May 8, 2016


In Rinzai training the method of koan practice is well-known and highly developed. Most students, if suited to it, will take up this method at some point.

However, many beginners do not realize that what we generally call "koan practice" actually contains several different ways of practicing. We may sometimes differentiate, for example, between practice centered on one of the classic koan cases in their entirety, and practice focusing on a word or phrase - the wato, or "word head" - of a koan. The famous practice centered on the word Mu is in fact a wato taken from the first koan in the Mumonkan. The phrase "Who [or what] am I?" is another common wato - not taken from a koan - which is often assigned.

It is useful to differentiate wato and koan practice in this manner because the way in which one engages in kufu - struggle, or grappling - with different wato and koan must flexibly change. All wato and koan are taken up within the samadhi cultivated in Zen practice, and some will require conceptual engagement and expression. However, the initial koan or wato in particular has the function of leading us to cut off conceptual fixation and recognize the original face of self-awareness, that is, to have the experience called kensho which is the entrance gate to authentic Zen training. It must therefore be taken up completely with the body.

These points may also help us to understand the difference between samadhi before kensho and samadhi after kensho; that is, between training to remove obstructions to wisdom and eventually point it out, and the long training after awakening to clarify, refine and integrate wisdom. Both trainings are undertaken in samadhi, but only a samadhi manifesting in unity with wisdom is the true Zen samadhi, able to freely use words and concepts without fixation.

I have used rather technical language here, and beginners don't really need to worry too much about it. But they do need to find out, within their own bodies, how to enter into the samadhi of the initial wato or koan. A student given the wato Mu from that famous first case in the Mumonkan is not to approach it conceptually, trying to understand why Joshu said "No" when asked if dogs have Buddha nature (or why on another occasion he said "Yes," and so on). In other words, the purpose of taking up the wato Mu is not to engage conceptually with Buddha-nature theory and its theorized application to canines! The purpose of this method, rather, is to cause us to enter the gate of Zen awakening for ourselves.

How to do it, then? Students should apply the instructions received from their teachers regarding use of the body and breath to gather the wato together with the energetic currents at the tanden (the navel energy center). These are details which are transmitted through oral instruction. However, regarding the general method and the way in which one should approach it, Mumon - the compiler of the Mumonkan - tells us what to do in his commentary to that first case of Joshu's Mu.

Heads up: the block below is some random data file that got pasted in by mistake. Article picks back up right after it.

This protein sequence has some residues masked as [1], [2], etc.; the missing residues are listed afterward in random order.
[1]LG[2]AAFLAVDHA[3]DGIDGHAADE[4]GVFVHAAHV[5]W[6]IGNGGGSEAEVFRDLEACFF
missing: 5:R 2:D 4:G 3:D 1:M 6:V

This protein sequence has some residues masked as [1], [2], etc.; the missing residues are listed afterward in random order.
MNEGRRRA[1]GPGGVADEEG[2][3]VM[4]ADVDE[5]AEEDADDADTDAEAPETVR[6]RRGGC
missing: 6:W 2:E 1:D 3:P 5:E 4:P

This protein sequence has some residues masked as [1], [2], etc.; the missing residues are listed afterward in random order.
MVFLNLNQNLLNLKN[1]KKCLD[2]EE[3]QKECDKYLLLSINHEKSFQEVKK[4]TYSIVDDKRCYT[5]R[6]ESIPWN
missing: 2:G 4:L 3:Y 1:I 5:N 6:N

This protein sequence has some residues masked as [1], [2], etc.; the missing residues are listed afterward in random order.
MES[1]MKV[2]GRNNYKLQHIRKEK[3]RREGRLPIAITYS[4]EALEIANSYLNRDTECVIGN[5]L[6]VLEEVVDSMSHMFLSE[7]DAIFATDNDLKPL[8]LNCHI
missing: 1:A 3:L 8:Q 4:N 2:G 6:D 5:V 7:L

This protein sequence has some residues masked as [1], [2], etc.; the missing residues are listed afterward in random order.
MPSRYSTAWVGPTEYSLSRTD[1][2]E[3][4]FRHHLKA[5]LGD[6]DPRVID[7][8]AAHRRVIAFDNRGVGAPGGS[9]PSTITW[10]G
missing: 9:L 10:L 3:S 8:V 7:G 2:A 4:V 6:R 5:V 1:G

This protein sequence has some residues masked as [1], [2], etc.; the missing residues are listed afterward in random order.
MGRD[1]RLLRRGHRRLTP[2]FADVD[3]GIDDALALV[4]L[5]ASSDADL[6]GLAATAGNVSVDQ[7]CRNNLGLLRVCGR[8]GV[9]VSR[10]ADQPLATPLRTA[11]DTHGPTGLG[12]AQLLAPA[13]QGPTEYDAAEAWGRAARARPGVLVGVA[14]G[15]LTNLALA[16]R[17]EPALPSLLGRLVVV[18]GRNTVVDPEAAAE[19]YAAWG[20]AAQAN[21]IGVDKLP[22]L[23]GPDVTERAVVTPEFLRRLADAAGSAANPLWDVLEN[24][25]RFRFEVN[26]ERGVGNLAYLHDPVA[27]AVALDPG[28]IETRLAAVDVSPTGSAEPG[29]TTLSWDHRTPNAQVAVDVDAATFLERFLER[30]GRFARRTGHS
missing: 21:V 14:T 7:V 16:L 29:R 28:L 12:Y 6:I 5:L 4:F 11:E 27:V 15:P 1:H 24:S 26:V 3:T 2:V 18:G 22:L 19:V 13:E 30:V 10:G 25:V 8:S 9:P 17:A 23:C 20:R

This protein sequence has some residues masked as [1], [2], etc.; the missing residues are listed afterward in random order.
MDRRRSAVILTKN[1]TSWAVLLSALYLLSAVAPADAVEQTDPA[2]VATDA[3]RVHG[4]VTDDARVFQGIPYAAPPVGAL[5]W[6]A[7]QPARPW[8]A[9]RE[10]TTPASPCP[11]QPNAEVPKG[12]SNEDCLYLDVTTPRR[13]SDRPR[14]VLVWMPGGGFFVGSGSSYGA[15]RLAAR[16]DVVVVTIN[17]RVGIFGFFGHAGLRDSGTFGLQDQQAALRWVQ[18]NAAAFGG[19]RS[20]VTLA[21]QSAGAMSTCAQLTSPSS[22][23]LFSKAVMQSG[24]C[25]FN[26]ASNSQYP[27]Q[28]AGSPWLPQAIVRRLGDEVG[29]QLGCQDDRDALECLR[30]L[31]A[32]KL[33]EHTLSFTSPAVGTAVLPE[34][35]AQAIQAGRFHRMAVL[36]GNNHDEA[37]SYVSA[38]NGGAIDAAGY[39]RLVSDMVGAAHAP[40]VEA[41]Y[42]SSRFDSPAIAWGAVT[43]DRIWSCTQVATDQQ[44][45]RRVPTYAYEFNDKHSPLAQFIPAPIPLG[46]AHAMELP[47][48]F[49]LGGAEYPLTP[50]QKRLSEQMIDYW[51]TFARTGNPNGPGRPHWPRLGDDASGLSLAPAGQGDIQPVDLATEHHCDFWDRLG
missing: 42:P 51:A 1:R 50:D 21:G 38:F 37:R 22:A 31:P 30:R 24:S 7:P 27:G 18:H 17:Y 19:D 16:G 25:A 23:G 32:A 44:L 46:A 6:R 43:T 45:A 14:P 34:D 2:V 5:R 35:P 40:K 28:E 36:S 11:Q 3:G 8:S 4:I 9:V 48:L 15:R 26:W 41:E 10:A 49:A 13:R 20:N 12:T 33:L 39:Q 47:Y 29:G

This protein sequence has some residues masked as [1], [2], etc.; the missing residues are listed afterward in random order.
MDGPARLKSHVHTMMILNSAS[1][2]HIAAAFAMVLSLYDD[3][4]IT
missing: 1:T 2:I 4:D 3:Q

I have been recommending to several students recently that they read and re-read this commentary. Even if they are not working with the Mu wato but something else like "Who am I?", the advice still holds. It is actually very kind advice, to be taken quite literally. It points out in a manner which is easy to understand - though not necessarily easy, in the beginning, to do - how to work with the wato:

In order to master Zen, you must pass the barrier of the patriarchs. To attain this subtle realization, you must completely cut off the way of thinking. If you do not pass the barrier, and do not cut off the way of thinking, then you will be like a ghost clinging to the bushes and weeds. 

Now, I want to ask you, what is the barrier of the patriarchs? Why, it is this single word "Mu." That is the front gate to Zen.Therefore it is called the "Mumonkan of Zen." If you pass through it, you will not only see Jõshû face to face, but you will also go hand in hand with the successive patriarchs, entangling your eyebrows with theirs, seeing with the same eyes, hearing with the same ears. Isn't that a delightful prospect? Wouldn't you like to pass this barrier?

Arouse your entire body with its three hundred and sixty bones and joints and its eighty-four thousand pores of the skin; summon up a spirit of great doubt and concentrate on this word "Mu." Carry it continuously day and night. Do not form a nihilistic conception of vacancy, or a relative conception of "has" or "has not."*  It will be just as if you swallow a red-hot iron ball, which you cannot spit out even if you try. All the illusory ideas and delusive thoughts accumulated up to the present will be exterminated, and when the time comes, internal and external will be spontaneously united. You will know this, but for yourself only, like a dumb man who has had a dream. 

Then all of a sudden an explosive conversion will occur, and you will astonish the heavens and shake the earth. It will be as if you snatch away the great sword of the valiant general Kuan and hold it in your hand. When you meet the Buddha, you kill him; when you meet the patriarchs, you kill them. On the brink of life and death, you command perfect freedom; among the sixfold worlds and four modes of existence, you enjoy a merry and playful samadhi. 

Now, I want to ask you again, "How will you carry it out?" Employ every ounce of your energy to work on this "Mu." If you hold on without interruption, behold: a single spark, and the holy candle is lit!

* That is, do not analyze the wato intellectually, giving rise to dualistic concepts by trying to puzzle out its "meaning".